When should I use quotes?
- To analyze the author’s language (e.g. in a literary analysis essay).
- To give evidence from primary sources.
- To accurately present a precise definition or argument.
Common examples of primary sources include interview transcripts, photographs, novels, paintings, films, historical documents, and official statistics.
Anything you directly analyze or use as first-hand evidence can be a primary source, including qualitative or quantitative data that you collected yourself.
Anything that summarizes, evaluates or interprets primary sources can be a secondary source. If a source gives you an overview of background information or presents another researcher’s ideas on your topic, it is probably a secondary source.
To determine if a source is primary or secondary, ask yourself:
Some types of source are nearly always primary: works of art and literature, raw statistical data, official documents and records, and personal communications (e.g. letters, interviews). If you use one of these in your research, it is probably a primary source.
A fictional movie is usually a primary source. A documentary can be either primary or secondary depending on the context.
If you are directly analyzing some aspect of the movie itself – for example, the cinematography, narrative techniques, or social context – the movie is a primary source.
If you use the movie for background information or analysis about your topic – for example, to learn about a historical event or a scientific discovery – the movie is a secondary source.
Articles in newspapers and magazines can be primary or secondary depending on the focus of your research.
In historical studies, old articles are used as primary sources that give direct evidence about the time period. In social and communication studies, articles are used as primary sources to analyze language and social relations (for example, by conducting content analysis or discourse analysis).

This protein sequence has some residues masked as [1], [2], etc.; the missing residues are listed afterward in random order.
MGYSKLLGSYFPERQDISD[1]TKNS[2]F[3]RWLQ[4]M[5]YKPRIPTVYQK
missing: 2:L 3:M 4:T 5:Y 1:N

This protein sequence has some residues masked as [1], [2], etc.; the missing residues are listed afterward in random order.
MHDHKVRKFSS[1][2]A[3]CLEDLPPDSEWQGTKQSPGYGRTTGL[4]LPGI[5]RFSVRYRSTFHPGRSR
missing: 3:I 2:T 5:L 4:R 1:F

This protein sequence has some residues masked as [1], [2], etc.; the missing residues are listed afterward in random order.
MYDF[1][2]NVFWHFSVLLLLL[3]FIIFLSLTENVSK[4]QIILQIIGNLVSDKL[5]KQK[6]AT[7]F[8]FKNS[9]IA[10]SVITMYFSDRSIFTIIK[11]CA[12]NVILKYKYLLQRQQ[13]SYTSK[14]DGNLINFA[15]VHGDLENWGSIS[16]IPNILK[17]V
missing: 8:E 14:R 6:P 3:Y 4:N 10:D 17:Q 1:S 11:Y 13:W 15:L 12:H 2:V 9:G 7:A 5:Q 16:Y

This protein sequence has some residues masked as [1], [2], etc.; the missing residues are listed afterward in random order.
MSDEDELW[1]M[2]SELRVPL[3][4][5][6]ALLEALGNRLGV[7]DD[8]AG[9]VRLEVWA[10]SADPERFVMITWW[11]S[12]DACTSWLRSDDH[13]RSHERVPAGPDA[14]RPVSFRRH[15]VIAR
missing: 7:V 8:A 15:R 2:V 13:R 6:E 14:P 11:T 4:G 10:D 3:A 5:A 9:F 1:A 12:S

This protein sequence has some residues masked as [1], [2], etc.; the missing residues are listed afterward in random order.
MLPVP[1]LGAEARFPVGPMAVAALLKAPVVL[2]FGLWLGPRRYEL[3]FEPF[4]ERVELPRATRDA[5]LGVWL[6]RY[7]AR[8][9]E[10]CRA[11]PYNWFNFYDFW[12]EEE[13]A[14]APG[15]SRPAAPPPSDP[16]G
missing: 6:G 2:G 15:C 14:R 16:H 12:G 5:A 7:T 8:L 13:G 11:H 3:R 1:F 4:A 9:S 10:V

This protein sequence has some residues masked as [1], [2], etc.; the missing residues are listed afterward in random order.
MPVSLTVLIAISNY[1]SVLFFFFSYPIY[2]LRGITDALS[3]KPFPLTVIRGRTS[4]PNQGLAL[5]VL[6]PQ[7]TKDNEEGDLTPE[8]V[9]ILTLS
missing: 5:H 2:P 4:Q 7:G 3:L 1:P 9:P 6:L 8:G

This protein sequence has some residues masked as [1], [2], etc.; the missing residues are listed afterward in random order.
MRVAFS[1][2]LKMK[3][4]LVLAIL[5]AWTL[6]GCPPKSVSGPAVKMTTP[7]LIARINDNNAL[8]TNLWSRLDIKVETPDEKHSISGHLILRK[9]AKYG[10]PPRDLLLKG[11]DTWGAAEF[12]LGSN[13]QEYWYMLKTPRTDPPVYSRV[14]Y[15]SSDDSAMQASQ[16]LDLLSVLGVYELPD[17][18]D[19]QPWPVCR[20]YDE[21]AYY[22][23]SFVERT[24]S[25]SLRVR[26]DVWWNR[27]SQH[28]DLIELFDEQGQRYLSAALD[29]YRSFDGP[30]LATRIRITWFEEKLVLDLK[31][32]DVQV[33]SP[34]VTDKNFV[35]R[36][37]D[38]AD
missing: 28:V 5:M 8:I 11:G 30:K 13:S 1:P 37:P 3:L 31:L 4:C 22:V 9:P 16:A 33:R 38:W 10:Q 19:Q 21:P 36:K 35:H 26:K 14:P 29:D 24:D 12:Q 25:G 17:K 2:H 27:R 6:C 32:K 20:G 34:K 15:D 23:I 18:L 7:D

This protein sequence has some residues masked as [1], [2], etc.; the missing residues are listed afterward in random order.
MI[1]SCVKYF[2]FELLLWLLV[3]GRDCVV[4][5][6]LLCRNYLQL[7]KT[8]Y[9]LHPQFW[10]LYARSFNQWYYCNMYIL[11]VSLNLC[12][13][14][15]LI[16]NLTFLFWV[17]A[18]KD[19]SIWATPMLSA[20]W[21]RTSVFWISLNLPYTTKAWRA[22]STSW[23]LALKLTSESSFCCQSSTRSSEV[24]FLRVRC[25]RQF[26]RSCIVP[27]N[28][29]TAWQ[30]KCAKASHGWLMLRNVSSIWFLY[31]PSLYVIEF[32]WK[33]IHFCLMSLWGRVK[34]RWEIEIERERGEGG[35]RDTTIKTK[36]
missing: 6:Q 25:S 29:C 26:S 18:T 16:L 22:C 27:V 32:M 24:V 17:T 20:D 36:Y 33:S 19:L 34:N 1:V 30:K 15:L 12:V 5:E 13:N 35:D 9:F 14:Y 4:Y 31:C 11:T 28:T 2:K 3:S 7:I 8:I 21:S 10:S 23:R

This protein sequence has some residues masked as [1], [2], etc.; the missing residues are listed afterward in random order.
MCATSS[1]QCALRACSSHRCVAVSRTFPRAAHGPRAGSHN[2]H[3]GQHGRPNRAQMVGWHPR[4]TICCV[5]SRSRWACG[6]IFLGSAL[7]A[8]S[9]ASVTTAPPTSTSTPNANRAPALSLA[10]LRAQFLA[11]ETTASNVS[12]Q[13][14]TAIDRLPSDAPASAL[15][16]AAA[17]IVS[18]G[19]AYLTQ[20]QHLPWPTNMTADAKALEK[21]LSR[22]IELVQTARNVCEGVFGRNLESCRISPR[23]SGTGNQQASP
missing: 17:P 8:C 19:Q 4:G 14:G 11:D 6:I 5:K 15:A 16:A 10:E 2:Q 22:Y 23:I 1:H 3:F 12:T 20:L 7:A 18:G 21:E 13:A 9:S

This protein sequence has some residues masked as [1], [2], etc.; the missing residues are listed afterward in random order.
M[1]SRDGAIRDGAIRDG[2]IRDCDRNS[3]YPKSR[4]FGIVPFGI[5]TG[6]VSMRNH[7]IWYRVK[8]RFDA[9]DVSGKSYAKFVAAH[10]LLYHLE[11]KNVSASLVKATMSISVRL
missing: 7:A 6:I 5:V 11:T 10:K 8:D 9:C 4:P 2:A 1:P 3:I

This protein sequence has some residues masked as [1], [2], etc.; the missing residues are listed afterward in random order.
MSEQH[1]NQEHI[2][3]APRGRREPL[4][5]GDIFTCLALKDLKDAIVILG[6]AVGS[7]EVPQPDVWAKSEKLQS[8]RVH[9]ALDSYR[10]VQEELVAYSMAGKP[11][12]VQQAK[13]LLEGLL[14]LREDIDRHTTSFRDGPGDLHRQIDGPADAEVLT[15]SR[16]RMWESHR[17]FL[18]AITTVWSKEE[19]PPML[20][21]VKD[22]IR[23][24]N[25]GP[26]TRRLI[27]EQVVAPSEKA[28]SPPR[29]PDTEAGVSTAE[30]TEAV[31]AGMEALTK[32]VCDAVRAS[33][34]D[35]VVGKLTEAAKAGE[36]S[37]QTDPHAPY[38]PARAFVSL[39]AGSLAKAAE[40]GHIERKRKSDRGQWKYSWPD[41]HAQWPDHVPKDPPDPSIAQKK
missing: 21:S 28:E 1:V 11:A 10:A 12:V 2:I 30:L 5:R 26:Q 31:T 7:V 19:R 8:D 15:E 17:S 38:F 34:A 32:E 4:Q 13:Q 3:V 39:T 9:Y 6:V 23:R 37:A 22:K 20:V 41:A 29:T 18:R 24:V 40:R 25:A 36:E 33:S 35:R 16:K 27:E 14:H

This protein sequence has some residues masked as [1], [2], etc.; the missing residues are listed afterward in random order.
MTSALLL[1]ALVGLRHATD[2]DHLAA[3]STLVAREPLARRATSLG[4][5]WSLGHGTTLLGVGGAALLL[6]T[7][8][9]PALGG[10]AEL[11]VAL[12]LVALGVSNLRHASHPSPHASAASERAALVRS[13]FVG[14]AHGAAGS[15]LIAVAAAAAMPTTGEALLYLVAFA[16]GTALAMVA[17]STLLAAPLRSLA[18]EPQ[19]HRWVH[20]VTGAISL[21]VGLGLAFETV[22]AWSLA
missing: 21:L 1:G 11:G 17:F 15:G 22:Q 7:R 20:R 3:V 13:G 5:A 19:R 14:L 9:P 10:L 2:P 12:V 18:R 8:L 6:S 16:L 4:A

If you are not analyzing the article itself, but only using it for background information or facts about your topic, then the article is a secondary source.
Journal articles and ebooks can often be found on multiple different websites and databases. The URL of the page where an article is hosted can be changed or removed over time, but a DOI is linked to the specific document and never changes.
The DOI is usually clearly visible when you open a journal article on an academic database. It is often listed near the publication date, and includes “doi.org” or “DOI:”. If the database has a “cite this article” button, this should also produce a citation with the DOI included.
If you can’t find the DOI, you can search on Crossref using information like the author, the article title, and the journal name.
For example, a direct quote in APA is cited like this: “This is a quote” (Streefkerk, 2020, p. 5).
Every in-text citation should also correspond to a full reference at the end of your paper.
A block quote is a long quote formatted as a separate “block” of text. Instead of using quotation marks, you place the quote on a new line, and indent the entire quote to mark it apart from your own words.
The rules for when to apply block quote formatting depend on the citation style:
A summary is a short overview of the main points of an article or other source, written entirely in your own words.
A summary is always much shorter than the original text. The length of a summary can range from just a few sentences to several paragraphs; it depends on the length of the article you’re summarizing, and on the purpose of the summary.
Want to contact us directly? No problem. We are always here for you.
The Scribbr Plagiarism Checker is powered by elements of Turnitin’s Similarity Checker, namely the plagiarism detection software and the Internet Archive and Premium Scholarly Publications content databases.